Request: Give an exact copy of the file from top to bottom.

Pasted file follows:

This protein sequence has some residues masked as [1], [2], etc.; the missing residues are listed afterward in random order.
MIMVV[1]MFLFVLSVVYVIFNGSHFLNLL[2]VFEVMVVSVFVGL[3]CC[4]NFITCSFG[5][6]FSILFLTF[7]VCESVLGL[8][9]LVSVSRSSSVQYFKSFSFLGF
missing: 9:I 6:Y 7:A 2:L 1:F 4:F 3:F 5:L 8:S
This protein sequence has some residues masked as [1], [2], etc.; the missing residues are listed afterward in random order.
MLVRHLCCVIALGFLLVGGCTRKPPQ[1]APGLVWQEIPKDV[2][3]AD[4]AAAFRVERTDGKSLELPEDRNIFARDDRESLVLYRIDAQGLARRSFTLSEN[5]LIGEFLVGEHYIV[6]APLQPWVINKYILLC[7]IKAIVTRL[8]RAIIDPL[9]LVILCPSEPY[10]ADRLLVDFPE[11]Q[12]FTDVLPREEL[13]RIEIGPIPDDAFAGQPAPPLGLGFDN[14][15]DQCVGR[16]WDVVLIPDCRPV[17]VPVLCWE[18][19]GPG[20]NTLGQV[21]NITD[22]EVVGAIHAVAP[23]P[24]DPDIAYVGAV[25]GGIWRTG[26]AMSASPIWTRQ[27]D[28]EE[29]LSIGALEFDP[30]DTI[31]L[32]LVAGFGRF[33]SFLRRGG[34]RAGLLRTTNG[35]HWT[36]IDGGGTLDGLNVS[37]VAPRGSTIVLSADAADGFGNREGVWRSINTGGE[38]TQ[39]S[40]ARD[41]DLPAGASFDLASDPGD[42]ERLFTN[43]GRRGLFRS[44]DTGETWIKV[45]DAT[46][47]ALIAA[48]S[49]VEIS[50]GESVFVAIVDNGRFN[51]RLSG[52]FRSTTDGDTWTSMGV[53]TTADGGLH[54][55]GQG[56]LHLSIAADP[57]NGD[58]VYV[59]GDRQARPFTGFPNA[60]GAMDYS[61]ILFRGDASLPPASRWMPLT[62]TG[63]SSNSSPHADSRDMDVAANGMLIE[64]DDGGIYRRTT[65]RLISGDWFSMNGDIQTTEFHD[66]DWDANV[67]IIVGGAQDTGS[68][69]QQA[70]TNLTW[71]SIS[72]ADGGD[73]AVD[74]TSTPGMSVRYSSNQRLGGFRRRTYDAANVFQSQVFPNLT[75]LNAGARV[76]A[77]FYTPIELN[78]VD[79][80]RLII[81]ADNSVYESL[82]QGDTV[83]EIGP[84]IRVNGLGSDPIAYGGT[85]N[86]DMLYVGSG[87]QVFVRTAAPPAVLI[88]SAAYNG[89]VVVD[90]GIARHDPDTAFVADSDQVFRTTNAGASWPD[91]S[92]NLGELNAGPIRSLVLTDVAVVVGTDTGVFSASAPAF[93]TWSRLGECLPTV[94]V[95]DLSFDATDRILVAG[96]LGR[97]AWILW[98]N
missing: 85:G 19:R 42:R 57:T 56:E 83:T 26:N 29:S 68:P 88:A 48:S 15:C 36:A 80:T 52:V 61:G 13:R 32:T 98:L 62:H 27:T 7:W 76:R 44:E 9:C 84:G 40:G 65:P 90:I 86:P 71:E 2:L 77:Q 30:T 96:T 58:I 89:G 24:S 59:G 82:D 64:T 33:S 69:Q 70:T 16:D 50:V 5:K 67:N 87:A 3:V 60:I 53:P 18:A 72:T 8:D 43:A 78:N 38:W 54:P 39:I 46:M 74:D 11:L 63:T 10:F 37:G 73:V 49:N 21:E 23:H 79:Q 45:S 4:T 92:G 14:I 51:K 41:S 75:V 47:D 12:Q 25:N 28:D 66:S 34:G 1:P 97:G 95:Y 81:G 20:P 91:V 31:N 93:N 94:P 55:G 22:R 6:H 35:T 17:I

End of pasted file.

This protein sequence has some residues masked as [1], [2], etc.; the missing residues are listed afterward in random order.
MIMVV[1]MFLFVLSVVYVIFNGSHFLNLL[2]VFEVMVVSVFVGL[3]CC[4]NFITCSFG[5][6]FSILFLTF[7]VCESVLGL[8][9]LVSVSRSSSVQYFKSFSFLGF
missing: 9:I 6:Y 7:A 2:L 1:F 4:F 3:F 5:L 8:S
This protein sequence has some residues masked as [1], [2], etc.; the missing residues are listed afterward in random order.
MLVRHLCCVIALGFLLVGGCTRKPPQ[1]APGLVWQEIPKDV[2][3]AD[4]AAAFRVERTDGKSLELPEDRNIFARDDRESLVLYRIDAQGLARRSFTLSEN[5]LIGEFLVGEHYIV[6]APLQPWVINKYILLC[7]IKAIVTRL[8]RAIIDPL[9]LVILCPSEPY[10]ADRLLVDFPE[11]Q[12]FTDVLPREEL[13]RIEIGPIPDDAFAGQPAPPLGLGFDN[14][15]DQCVGR[16]WDVVLIPDCRPV[17]VPVLCWE[18][19]GPG[20]NTLGQV[21]NITD[22]EVVGAIHAVAP[23]P[24]DPDIAYVGAV[25]GGIWRTG[26]AMSASPIWTRQ[27]D[28]EE[29]LSIGALEFDP[30]DTI[31]L[32]LVAGFGRF[33]SFLRRGG[34]RAGLLRTTNG[35]HWT[36]IDGGGTLDGLNVS[37]VAPRGSTIVLSADAADGFGNREGVWRSINTGGE[38]TQ[39]S[40]ARD[41]DLPAGASFDLASDPGD[42]ERLFTN[43]GRRGLFRS[44]DTGETWIKV[45]DAT[46][47]ALIAA[48]S[49]VEIS[50]GESVFVAIVDNGRFN[51]RLSG[52]FRSTTDGDTWTSMGV[53]TTADGGLH[54][55]GQG[56]LHLSIAADP[57]NGD[58]VYV[59]GDRQARPFTGFPNA[60]GAMDYS[61]ILFRGDASLPPASRWMPLT[62]TG[63]SSNSSPHADSRDMDVAANGMLIE[64]DDGGIYRRTT[65]RLISGDWFSMNGDIQTTEFHD[66]DWDANV[67]IIVGGAQDTGS[68][69]QQA[70]TNLTW[71]SIS[72]ADGGD[73]AVD[74]TSTPGMSVRYSSNQRLGGFRRRTYDAANVFQSQVFPNLT[75]LNAGARV[76]A[77]FYTPIELN[78]VD[79][80]RLII[81]ADNSVYESL[82]QGDTV[83]EIGP[84]IRVNGLGSDPIAYGGT[85]N[86]DMLYVGSG[87]QVFVRTAAPPAVLI[88]SAAYNG[89]VVVD[90]GIARHDPDTAFVADSDQVFRTTNAGASWPD[91]S[92]NLGELNAGPIRSLVLTDVAVVVGTDTGVFSASAPAF[93]TWSRLGECLPTV[94]V[95]DLSFDATDRILVAG[96]LGR[97]AWILW[98]N
missing: 85:G 19:R 42:R 57:T 56:E 83:T 26:N 29:S 68:P 88:A 48:S 15:C 36:A 80:T 52:V 61:G 13:R 32:T 98:L 62:H 27:T 7:W 76:R 44:E 9:C 84:G 40:G 65:P 90:I 86:P 71:E 2:L 77:Q 30:T 96:T 58:I 89:G 24:S 59:G 82:D 64:T 33:S 69:Q 70:T 16:D 50:V 5:K 67:N 87:A 3:V 60:I 53:P 18:A 72:T 8:D 43:A 78:N 38:W 54:P 39:I 46:M 74:D 11:L 63:T 10:F 37:G 73:V 49:N 21:E 23:H 79:Q 45:S 4:T 92:G 14:I 51:K 41:S 75:V 47:D 12:Q 25:N 28:D 66:S 34:G 1:P 97:G 95:Y 81:G 20:P 91:V 31:N 93:N 94:P 55:G 22:R 6:H 35:T 17:I